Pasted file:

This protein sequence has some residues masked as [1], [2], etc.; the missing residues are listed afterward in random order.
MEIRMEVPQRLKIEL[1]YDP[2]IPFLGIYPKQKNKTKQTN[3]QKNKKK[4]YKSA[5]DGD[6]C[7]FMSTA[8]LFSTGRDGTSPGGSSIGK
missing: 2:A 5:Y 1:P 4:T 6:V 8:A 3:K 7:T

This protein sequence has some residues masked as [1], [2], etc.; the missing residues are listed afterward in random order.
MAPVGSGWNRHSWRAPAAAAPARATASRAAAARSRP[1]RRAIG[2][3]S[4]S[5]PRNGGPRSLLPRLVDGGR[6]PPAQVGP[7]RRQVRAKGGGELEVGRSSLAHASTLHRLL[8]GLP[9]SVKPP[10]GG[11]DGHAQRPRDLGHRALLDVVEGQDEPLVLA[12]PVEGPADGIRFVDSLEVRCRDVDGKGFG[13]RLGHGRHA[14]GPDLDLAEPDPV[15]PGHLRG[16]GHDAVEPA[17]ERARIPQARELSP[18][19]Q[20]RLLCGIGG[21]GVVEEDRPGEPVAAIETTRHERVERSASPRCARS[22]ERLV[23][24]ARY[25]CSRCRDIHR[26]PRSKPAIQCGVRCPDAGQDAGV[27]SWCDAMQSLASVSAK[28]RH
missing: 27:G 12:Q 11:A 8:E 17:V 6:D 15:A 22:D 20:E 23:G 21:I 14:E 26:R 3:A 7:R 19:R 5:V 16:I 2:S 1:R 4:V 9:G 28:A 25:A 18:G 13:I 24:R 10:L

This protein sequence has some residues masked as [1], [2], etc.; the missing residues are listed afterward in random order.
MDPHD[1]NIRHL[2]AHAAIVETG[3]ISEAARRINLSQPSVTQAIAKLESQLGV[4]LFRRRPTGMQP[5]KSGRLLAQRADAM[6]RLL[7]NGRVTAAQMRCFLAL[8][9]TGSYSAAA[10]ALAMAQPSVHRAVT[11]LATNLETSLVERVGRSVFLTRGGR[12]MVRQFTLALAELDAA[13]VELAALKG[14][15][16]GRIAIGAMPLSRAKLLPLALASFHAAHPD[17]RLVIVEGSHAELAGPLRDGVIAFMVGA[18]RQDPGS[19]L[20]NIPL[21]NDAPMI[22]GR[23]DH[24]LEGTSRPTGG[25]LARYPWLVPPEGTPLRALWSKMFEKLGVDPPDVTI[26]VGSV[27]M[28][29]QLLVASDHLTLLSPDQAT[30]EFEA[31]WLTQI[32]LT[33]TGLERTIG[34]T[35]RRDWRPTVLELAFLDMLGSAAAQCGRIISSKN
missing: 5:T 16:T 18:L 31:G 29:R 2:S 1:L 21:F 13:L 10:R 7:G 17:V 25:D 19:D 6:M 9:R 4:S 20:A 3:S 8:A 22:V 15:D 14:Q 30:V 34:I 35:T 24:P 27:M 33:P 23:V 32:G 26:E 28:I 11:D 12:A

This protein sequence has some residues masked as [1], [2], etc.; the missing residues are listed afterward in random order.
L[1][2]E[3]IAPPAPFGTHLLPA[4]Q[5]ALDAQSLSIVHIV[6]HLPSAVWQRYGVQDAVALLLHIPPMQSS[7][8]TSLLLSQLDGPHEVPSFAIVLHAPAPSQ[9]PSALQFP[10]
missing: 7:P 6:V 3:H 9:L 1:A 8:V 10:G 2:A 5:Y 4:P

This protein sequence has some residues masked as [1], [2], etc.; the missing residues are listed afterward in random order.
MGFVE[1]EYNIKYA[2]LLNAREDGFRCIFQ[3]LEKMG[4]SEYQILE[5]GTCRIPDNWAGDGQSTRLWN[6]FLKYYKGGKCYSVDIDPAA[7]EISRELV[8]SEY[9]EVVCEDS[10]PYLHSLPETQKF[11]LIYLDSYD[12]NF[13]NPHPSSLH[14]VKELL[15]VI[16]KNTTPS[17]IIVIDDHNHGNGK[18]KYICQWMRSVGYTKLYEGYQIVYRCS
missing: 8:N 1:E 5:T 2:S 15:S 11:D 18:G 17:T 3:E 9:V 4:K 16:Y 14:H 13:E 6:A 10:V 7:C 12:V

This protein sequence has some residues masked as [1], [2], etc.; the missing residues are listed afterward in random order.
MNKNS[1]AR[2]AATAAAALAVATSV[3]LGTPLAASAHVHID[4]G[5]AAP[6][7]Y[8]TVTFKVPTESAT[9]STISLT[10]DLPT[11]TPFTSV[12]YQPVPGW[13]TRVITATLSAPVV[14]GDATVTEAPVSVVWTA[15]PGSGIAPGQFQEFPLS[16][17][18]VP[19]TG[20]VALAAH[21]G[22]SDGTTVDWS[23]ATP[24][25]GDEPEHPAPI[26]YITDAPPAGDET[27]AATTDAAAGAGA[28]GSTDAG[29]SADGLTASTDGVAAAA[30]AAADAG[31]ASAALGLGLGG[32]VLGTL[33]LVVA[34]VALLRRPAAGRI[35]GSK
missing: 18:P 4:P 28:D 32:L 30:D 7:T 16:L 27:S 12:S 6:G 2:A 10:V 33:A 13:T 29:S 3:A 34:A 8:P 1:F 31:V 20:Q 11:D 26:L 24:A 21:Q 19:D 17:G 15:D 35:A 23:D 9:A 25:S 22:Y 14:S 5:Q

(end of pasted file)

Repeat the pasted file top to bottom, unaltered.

This protein sequence has some residues masked as [1], [2], etc.; the missing residues are listed afterward in random order.
MEIRMEVPQRLKIEL[1]YDP[2]IPFLGIYPKQKNKTKQTN[3]QKNKKK[4]YKSA[5]DGD[6]C[7]FMSTA[8]LFSTGRDGTSPGGSSIGK
missing: 2:A 5:Y 1:P 4:T 6:V 8:A 3:K 7:T

This protein sequence has some residues masked as [1], [2], etc.; the missing residues are listed afterward in random order.
MAPVGSGWNRHSWRAPAAAAPARATASRAAAARSRP[1]RRAIG[2][3]S[4]S[5]PRNGGPRSLLPRLVDGGR[6]PPAQVGP[7]RRQVRAKGGGELEVGRSSLAHASTLHRLL[8]GLP[9]SVKPP[10]GG[11]DGHAQRPRDLGHRALLDVVEGQDEPLVLA[12]PVEGPADGIRFVDSLEVRCRDVDGKGFG[13]RLGHGRHA[14]GPDLDLAEPDPV[15]PGHLRG[16]GHDAVEPA[17]ERARIPQARELSP[18][19]Q[20]RLLCGIGG[21]GVVEEDRPGEPVAAIETTRHERVERSASPRCARS[22]ERLV[23][24]ARY[25]CSRCRDIHR[26]PRSKPAIQCGVRCPDAGQDAGV[27]SWCDAMQSLASVSAK[28]RH
missing: 27:G 12:Q 11:A 8:E 17:V 6:D 15:A 22:D 20:E 23:G 21:I 14:E 26:R 3:A 7:R 19:R 5:V 16:I 2:S 1:R 4:V 9:G 28:A 25:A 18:G 13:I 24:R 10:L

This protein sequence has some residues masked as [1], [2], etc.; the missing residues are listed afterward in random order.
MDPHD[1]NIRHL[2]AHAAIVETG[3]ISEAARRINLSQPSVTQAIAKLESQLGV[4]LFRRRPTGMQP[5]KSGRLLAQRADAM[6]RLL[7]NGRVTAAQMRCFLAL[8][9]TGSYSAAA[10]ALAMAQPSVHRAVT[11]LATNLETSLVERVGRSVFLTRGGR[12]MVRQFTLALAELDAA[13]VELAALKG[14][15][16]GRIAIGAMPLSRAKLLPLALASFHAAHPD[17]RLVIVEGSHAELAGPLRDGVIAFMVGA[18]RQDPGS[19]L[20]NIPL[21]NDAPMI[22]GR[23]DH[24]LEGTSRPTGG[25]LARYPWLVPPEGTPLRALWSKMFEKLGVDPPDVTI[26]VGSV[27]M[28][29]QLLVASDHLTLLSPDQAT[30]EFEA[31]WLTQI[32]LT[33]TGLERTIG[34]T[35]RRDWRPTVLELAFLDMLGSAAAQCGRIISSKN
missing: 5:T 16:T 18:L 31:G 29:R 2:S 1:L 21:F 13:L 10:R 7:G 17:V 25:D 19:D 6:M 9:R 4:S 20:A 3:S 8:A 22:V 15:D 14:Q 30:V 34:I 35:T 24:P 27:M 33:P 23:V 32:G 26:E 28:I 11:D 12:A

This protein sequence has some residues masked as [1], [2], etc.; the missing residues are listed afterward in random order.
L[1][2]E[3]IAPPAPFGTHLLPA[4]Q[5]ALDAQSLSIVHIV[6]HLPSAVWQRYGVQDAVALLLHIPPMQSS[7][8]TSLLLSQLDGPHEVPSFAIVLHAPAPSQ[9]PSALQFP[10]
missing: 7:P 6:V 3:H 9:L 1:A 8:V 10:G 2:A 5:Y 4:P

This protein sequence has some residues masked as [1], [2], etc.; the missing residues are listed afterward in random order.
MGFVE[1]EYNIKYA[2]LLNAREDGFRCIFQ[3]LEKMG[4]SEYQILE[5]GTCRIPDNWAGDGQSTRLWN[6]FLKYYKGGKCYSVDIDPAA[7]EISRELV[8]SEY[9]EVVCEDS[10]PYLHSLPETQKF[11]LIYLDSYD[12]NF[13]NPHPSSLH[14]VKELL[15]VI[16]KNTTPS[17]IIVIDDHNHGNGK[18]KYICQWMRSVGYTKLYEGYQIVYRCS
missing: 8:N 1:E 5:T 2:S 15:S 11:D 18:G 17:T 3:E 9:V 4:K 16:Y 14:H 13:E 6:A 10:V 7:C 12:V

This protein sequence has some residues masked as [1], [2], etc.; the missing residues are listed afterward in random order.
MNKNS[1]AR[2]AATAAAALAVATSV[3]LGTPLAASAHVHID[4]G[5]AAP[6][7]Y[8]TVTFKVPTESAT[9]STISLT[10]DLPT[11]TPFTSV[12]YQPVPGW[13]TRVITATLSAPVV[14]GDATVTEAPVSVVWTA[15]PGSGIAPGQFQEFPLS[16][17][18]VP[19]TG[20]VALAAH[21]G[22]SDGTTVDWS[23]ATP[24][25]GDEPEHPAPI[26]YITDAPPAGDET[27]AATTDAAAGAGA[28]GSTDAG[29]SADGLTASTDGVAAAA[30]AAADAG[31]ASAALGLGLGG[32]VLGTL[33]LVVA[34]VALLRRPAAGRI[35]GSK
missing: 18:P 4:P 28:D 32:L 30:D 7:T 16:L 27:S 12:S 6:G 2:A 10:V 33:A 13:T 29:S 3:A 34:A 8:P 1:F 31:V 20:Q 11:D 26:L 24:A 21:Q 19:D 17:G 15:D 35:A 23:D 9:A 25:S 22:Y 14:S 5:Q